Discover How Ferrari Competizioni GT Produces Simulations 3x Faster with a New CFD Workflow
Every two or three years, Ferrari Competizioni GT enters a 12-month development cycle to engineer a new GT racing car. Historically, this development cycle includes the CFD technology of ANSYS Fluent.
This year, the engineering team chose to use ANSYS’ Mosaic-enabled Poly-Hexcore CFD meshing technology.
“With Mosaic technology and Fluent’s single window workflow, our team runs three times as many simulations in the same amount of time,” said Ferdinando Cannizzo, Ferrari Competizioni GT’s Head of GT Racing Car Development.
The Benefits Mosaic CFD Meshing Brought to Ferrari Competizioni GT
Mosaic meshing solves Ferrari Competizioni GT’s need to create a transition zone between a fine CFD mesh, near the racing car’s surface, and a coarser mesh, within the fluid bulk.
Mosaic meshing, however, connects disparate meshes using general polyhedral elements.
“Mosaic-enabled meshing is making a considerable impact on our aerodynamics designs — letting us achieve improved accuracy using far less cells and solving in half the time,” said Cannizzo.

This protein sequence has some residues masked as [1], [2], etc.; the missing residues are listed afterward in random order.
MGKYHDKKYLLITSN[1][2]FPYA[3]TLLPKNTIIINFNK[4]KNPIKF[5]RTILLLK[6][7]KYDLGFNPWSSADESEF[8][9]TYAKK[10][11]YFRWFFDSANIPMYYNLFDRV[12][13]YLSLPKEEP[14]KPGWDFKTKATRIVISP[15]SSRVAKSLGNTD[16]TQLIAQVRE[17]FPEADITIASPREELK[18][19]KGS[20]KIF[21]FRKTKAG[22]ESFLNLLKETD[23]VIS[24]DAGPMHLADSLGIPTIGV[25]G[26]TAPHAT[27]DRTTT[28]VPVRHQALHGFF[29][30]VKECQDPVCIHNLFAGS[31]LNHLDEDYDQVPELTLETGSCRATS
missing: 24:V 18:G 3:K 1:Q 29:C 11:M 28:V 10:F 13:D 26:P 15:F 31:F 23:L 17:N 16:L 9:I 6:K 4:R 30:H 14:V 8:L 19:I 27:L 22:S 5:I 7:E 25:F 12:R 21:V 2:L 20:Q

The team also took advantage of automated workflows within Fluent. These workflows reduced the hands-on work to create a CFD simulation and took advantage of parallel high-performance computing (HPC) to mesh the geometry.
“Ferrari Competizioni GT racing cars represent the pinnacle of commercial car racing and we are proud to help them engineer new aerodynamic designs leading to more victories on the track,” said Sandeep Sovani, director of the Global Automotive Industry at ANSYS. “Teams are always looking for performance advantages and Mosaic meshing accelerates all stages of the simulation workflow, answers design questions sooner to maximize production efficiency and supports tight developmental timelines.”
To learn more about Mosaic Meshing, read: How to Build a Computational Fluid Dynamics Mesh for Fast and Accurate Simulations.
To learn how to take advantage of parallel processing to create a CFD mesh, read: How to Use Parallel Processing to Generate a 3D Mesh for CFD on an HPC.
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